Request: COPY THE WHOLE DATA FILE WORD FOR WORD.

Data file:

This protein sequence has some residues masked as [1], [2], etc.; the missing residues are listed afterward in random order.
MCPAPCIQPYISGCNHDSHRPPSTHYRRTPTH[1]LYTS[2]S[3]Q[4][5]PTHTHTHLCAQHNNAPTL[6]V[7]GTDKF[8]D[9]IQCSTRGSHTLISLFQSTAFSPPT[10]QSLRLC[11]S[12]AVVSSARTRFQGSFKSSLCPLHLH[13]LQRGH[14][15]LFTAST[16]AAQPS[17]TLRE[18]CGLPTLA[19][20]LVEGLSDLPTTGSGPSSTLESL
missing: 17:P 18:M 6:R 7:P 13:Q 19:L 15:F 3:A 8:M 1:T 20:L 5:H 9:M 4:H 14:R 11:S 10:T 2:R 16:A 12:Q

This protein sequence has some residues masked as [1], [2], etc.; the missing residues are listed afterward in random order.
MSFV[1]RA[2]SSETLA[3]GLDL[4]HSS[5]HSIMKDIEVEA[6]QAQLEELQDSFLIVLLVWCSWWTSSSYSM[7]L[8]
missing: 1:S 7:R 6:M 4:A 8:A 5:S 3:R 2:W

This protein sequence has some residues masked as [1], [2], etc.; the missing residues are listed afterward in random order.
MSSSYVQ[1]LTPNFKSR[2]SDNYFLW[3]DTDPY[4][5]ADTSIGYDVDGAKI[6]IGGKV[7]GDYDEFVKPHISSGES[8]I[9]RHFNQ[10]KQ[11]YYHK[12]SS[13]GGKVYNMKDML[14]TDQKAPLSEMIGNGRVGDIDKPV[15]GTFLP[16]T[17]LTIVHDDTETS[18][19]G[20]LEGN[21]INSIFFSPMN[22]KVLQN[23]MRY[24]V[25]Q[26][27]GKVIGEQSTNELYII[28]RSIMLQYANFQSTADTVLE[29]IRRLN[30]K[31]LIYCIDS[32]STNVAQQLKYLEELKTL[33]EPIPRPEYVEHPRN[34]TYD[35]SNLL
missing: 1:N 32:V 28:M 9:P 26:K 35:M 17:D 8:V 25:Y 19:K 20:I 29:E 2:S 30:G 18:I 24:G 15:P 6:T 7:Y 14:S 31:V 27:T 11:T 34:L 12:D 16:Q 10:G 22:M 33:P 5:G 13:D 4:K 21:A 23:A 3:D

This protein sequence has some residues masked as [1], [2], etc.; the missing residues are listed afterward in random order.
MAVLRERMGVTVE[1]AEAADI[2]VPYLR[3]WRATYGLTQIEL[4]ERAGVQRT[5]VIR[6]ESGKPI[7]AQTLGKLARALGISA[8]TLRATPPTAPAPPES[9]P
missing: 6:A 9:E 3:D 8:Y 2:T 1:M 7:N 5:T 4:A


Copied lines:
This protein sequence has some residues masked as [1], [2], etc.; the missing residues are listed afterward in random order.
MCPAPCIQPYISGCNHDSHRPPSTHYRRTPTH[1]LYTS[2]S[3]Q[4][5]PTHTHTHLCAQHNNAPTL[6]V[7]GTDKF[8]D[9]IQCSTRGSHTLISLFQSTAFSPPT[10]QSLRLC[11]S[12]AVVSSARTRFQGSFKSSLCPLHLH[13]LQRGH[14][15]LFTAST[16]AAQPS[17]TLRE[18]CGLPTLA[19][20]LVEGLSDLPTTGSGPSSTLESL
missing: 17:P 18:M 6:R 7:P 13:Q 19:L 15:F 3:A 8:M 1:T 20:L 5:H 9:M 4:H 14:R 11:S 10:T 2:R 16:A 12:Q

This protein sequence has some residues masked as [1], [2], etc.; the missing residues are listed afterward in random order.
MSFV[1]RA[2]SSETLA[3]GLDL[4]HSS[5]HSIMKDIEVEA[6]QAQLEELQDSFLIVLLVWCSWWTSSSYSM[7]L[8]
missing: 1:S 7:R 6:M 4:A 8:A 5:S 3:R 2:W

This protein sequence has some residues masked as [1], [2], etc.; the missing residues are listed afterward in random order.
MSSSYVQ[1]LTPNFKSR[2]SDNYFLW[3]DTDPY[4][5]ADTSIGYDVDGAKI[6]IGGKV[7]GDYDEFVKPHISSGES[8]I[9]RHFNQ[10]KQ[11]YYHK[12]SS[13]GGKVYNMKDML[14]TDQKAPLSEMIGNGRVGDIDKPV[15]GTFLP[16]T[17]LTIVHDDTETS[18][19]G[20]LEGN[21]INSIFFSPMN[22]KVLQN[23]MRY[24]V[25]Q[26][27]GKVIGEQSTNELYII[28]RSIMLQYANFQSTADTVLE[29]IRRLN[30]K[31]LIYCIDS[32]STNVAQQLKYLEELKTL[33]EPIPRPEYVEHPRN[34]TYD[35]SNLL
missing: 1:N 32:V 28:M 9:P 26:K 35:M 17:D 8:V 25:Y 19:K 20:I 29:E 2:S 30:G 18:I 24:G 15:P 6:T 7:Y 14:S 31:V 27:T 11:T 34:L 12:D 16:Q 10:G 22:M 33:P 5:G 13:D 4:K 21:A 23:A 3:D

This protein sequence has some residues masked as [1], [2], etc.; the missing residues are listed afterward in random order.
MAVLRERMGVTVE[1]AEAADI[2]VPYLR[3]WRATYGLTQIEL[4]ERAGVQRT[5]VIR[6]ESGKPI[7]AQTLGKLARALGISA[8]TLRATPPTAPAPPES[9]P
missing: 6:A 9:E 3:D 8:Y 2:T 1:M 7:N 5:T 4:A